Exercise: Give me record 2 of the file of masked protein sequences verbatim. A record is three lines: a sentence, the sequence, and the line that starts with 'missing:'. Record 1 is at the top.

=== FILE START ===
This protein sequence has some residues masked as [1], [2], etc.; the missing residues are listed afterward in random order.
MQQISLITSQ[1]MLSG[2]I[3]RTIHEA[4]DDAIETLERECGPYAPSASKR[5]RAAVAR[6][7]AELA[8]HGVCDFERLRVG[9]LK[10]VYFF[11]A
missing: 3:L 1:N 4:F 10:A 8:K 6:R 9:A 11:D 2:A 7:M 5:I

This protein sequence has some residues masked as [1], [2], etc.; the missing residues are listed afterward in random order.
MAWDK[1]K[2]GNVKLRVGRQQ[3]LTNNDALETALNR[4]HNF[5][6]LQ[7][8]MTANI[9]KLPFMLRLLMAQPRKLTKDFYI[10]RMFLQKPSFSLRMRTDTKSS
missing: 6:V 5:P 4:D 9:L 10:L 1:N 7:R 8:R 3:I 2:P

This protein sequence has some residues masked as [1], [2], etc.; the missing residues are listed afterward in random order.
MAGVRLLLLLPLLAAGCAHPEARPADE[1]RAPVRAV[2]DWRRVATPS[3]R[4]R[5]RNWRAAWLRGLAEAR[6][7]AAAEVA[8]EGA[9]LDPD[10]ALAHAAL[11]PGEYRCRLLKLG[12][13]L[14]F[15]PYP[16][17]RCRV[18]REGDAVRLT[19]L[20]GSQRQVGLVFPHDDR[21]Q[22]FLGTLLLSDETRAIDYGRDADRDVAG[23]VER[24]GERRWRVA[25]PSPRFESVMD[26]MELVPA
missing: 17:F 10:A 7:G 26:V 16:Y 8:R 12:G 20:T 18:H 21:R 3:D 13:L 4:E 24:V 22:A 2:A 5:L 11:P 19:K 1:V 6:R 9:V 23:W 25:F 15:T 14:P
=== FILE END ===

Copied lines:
This protein sequence has some residues masked as [1], [2], etc.; the missing residues are listed afterward in random order.
MAWDK[1]K[2]GNVKLRVGRQQ[3]LTNNDALETALNR[4]HNF[5][6]LQ[7][8]MTANI[9]KLPFMLRLLMAQPRKLTKDFYI[10]RMFLQKPSFSLRMRTDTKSS
missing: 6:V 5:P 4:D 9:L 10:L 1:N 7:R 8:R 3:I 2:P